April 6, 2011


Justified: Talking to Timothy Olyphant and Walton Goggins: FX’s hit western/crime drama has reached new heights in its second season. Allen Barra talks to co-stars Timothy Olyphant and Walton Goggins about their on-screen partnership.

Justified, which was honored with a Peabody award last week, is stirring the kind of word-of-mouth excitement among its followers associated with the first years of The Sopranos and Mad Men—FX has already announced it has renewed it for a third season. Justified’s creator, Graham Yost, is, like Leonard, one of the show’s producers, and has co-written, with Leonard, 21 of the series’ 26 scripts, but the show has no single auteur, unless it’s Olyphant himself. A generous actor and superb reactor, his scenes with each of the show’s many characters set the tone and pace of each episode. They include his sly and tolerant boss Art (Nick Searcy), his irascible father Arlo (Raymond J. Barry), whose own illegal activities have earned him an ankle bracelet, and, most recently, Mags Bennett (Margot Martindale) as the jolly and monstrous methadone matriarch.

Justified’s wild cards are its female leads, Raylan’s ex-wife Winona (Natalie Zea), who divorced him because “I couldn’t stand waiting for the phone call” and Ava (Joelle Carter), who tells him “I’ve had a crush on you since I was twelve years old.” Winona has left her shifty second husband, Gary, who makes real estate deals with gangsters; Ava was married to the abusive son of Bo Crowder, a local drug boss, until she divorced him with a shotgun. No helpless heroines, these two; they load guns with the same facility they fry up a chicken. Fans of the show have been taking bets as to which woman Raylan will wind up with.

But the relationship that gives off the most heat is between Raylan and Walton Goggins’ Boyd Crowder, Bo’s surviving son. In an early episode, Raylan tells Art that he and Boyd “weren’t what you call buddies, but you work a deep mine together, and you learn to look out for each other.”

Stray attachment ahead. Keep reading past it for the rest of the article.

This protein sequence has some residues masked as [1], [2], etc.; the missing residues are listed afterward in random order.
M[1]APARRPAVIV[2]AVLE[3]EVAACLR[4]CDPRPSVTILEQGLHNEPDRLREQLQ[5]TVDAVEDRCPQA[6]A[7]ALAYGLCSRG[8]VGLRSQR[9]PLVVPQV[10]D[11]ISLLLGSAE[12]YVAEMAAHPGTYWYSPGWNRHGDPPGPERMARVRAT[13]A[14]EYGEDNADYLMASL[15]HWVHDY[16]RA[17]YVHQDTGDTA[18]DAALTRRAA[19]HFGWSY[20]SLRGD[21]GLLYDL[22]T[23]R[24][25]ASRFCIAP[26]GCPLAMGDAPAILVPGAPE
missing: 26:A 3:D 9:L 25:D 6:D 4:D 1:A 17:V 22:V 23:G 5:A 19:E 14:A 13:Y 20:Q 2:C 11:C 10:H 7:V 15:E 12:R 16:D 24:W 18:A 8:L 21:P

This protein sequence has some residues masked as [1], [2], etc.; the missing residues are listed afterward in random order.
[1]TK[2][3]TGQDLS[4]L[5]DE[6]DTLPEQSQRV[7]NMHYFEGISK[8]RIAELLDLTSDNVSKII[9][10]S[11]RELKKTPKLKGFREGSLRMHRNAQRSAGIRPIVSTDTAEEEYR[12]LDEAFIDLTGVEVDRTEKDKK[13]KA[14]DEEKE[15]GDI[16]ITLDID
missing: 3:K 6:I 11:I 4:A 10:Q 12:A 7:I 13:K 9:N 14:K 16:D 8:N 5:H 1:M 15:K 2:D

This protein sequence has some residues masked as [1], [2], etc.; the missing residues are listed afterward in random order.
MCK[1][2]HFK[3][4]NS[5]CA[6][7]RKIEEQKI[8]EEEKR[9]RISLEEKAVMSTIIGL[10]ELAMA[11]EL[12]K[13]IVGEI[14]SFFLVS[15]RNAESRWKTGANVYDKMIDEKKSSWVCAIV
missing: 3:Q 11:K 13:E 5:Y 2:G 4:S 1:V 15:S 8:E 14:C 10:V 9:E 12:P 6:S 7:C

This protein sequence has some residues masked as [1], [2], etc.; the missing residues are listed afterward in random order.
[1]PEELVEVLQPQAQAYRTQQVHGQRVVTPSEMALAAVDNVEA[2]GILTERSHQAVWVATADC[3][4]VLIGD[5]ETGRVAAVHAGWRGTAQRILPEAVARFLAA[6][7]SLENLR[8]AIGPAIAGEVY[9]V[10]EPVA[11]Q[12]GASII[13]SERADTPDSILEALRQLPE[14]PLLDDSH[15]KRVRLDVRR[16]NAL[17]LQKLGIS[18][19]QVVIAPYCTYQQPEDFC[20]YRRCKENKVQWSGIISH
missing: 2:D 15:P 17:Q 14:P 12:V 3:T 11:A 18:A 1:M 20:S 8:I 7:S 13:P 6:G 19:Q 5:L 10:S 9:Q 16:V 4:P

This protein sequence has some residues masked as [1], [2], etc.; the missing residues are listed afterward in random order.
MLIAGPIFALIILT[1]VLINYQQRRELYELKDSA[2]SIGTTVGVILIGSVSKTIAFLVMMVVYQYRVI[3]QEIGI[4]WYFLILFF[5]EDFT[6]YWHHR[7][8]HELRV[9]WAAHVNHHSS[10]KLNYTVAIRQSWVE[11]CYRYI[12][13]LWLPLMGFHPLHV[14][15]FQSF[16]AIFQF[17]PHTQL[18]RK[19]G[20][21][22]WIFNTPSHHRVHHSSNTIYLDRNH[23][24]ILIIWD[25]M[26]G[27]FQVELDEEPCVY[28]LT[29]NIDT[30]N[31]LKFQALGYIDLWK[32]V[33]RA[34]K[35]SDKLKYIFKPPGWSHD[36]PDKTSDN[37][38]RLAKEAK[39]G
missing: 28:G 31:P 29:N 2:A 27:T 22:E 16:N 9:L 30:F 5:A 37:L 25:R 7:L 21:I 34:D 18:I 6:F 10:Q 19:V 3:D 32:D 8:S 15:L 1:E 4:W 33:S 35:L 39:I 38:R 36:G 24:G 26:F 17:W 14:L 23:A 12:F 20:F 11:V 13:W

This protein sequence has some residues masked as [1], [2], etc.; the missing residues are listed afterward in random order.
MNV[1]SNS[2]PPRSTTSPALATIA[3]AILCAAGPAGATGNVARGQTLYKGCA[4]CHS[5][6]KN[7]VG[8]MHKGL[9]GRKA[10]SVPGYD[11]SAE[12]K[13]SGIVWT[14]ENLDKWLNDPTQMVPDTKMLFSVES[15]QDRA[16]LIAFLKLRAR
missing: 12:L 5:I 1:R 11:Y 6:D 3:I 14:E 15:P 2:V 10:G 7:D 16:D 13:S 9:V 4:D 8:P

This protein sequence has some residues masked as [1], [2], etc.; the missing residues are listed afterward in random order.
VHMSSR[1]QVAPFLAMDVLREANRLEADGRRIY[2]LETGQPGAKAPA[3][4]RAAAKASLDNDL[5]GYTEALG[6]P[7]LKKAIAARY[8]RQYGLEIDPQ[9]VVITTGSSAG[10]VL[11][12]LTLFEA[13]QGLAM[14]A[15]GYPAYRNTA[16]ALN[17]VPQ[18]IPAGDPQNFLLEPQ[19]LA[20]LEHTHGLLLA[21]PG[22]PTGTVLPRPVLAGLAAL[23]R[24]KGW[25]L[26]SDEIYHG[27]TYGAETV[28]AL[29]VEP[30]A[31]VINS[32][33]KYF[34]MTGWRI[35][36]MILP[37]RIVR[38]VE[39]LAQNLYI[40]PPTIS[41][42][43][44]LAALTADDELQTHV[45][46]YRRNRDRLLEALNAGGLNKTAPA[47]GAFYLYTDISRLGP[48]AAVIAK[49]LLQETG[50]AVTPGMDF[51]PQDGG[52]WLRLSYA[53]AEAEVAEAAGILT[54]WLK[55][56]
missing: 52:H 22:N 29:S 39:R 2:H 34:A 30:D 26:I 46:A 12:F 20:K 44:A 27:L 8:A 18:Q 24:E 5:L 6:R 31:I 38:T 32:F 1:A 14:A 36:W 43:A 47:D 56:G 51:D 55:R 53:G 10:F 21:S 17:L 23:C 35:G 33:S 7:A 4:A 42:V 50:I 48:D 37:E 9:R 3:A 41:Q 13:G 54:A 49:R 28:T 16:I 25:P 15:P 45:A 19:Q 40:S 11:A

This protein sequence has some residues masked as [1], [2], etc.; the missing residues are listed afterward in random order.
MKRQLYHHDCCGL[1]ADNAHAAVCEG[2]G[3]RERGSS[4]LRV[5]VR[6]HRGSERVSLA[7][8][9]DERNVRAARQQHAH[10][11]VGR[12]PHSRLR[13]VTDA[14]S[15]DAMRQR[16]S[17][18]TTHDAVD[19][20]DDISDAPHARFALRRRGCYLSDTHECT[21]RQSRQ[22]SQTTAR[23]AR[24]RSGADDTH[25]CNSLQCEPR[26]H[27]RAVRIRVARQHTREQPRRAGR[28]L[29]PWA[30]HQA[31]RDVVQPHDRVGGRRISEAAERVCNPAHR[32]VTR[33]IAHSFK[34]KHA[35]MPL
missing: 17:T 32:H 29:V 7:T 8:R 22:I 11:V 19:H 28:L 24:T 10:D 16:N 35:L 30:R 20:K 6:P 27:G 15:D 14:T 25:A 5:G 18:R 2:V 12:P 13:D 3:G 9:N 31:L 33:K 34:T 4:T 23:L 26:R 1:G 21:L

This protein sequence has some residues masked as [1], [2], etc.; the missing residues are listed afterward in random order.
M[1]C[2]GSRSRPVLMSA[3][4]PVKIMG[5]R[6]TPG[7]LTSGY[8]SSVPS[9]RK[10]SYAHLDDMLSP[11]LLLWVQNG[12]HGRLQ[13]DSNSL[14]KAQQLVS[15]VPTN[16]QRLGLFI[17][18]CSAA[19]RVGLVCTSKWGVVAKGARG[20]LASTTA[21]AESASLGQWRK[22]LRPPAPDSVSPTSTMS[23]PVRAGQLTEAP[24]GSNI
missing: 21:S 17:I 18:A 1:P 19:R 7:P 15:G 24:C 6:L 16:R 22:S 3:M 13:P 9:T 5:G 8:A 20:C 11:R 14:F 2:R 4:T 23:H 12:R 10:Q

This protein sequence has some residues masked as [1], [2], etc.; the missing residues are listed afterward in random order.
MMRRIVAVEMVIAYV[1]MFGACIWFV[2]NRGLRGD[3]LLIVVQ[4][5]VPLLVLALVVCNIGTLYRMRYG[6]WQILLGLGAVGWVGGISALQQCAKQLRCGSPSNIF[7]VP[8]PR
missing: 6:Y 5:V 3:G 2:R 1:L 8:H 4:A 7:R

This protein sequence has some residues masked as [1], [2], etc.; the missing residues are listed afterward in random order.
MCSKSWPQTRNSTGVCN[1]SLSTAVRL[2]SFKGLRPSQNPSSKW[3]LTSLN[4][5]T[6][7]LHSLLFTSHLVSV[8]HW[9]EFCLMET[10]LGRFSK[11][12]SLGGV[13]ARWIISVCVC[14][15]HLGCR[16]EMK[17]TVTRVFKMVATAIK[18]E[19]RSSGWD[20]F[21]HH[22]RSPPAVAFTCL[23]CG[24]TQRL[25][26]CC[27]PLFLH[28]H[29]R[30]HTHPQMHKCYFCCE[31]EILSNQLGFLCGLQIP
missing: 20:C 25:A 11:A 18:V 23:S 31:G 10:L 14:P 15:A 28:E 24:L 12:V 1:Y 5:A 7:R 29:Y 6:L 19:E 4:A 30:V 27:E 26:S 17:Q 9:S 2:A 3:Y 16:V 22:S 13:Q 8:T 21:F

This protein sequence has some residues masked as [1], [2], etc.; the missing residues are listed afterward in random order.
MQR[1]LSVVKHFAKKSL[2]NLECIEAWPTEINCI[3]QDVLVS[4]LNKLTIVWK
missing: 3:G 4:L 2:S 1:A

Raylan’s and Boyd’s lives seemed to be similar track through high school, then, as Boyd said in last week’s episode, The Spoil: “At 19 I went to Kuwait, and Raylan went to college and the marshals service.”

When he confronts Boyd one-on-one, Raylan seems to be looking into the abyss, and lately the abyss is looking back. Boyd, an ex-con who blew up a black church with a rocket launcher, has a swastika tattooed on his arm. Raylan asks him what he has against Jews. A bemused Boyd replies, “The truth is, I’m not really sure I’ve ever met a Jewish person.”

Boyd is the doppelganger Raylan can’t escape. “Would you shoot me?” Boyd asks him with a grin. A poker-faced Raylan tells him, “You make me pull, I’ll put you down.” And if the relationship weren’t complicated enough, in the final episode of last season, it was Boyd who saved Raylan from the hit men sent by the Miami mob. (“Sounds like a love story to me,” says one female character, after Raylan tells her of his past with Boyd.)

The bonus being that while many a show has been ruined by the culmination of the will-they-or-won't-they moment, there is no such tension here. Their love is pure.

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Posted by at April 6, 2011 5:57 AM

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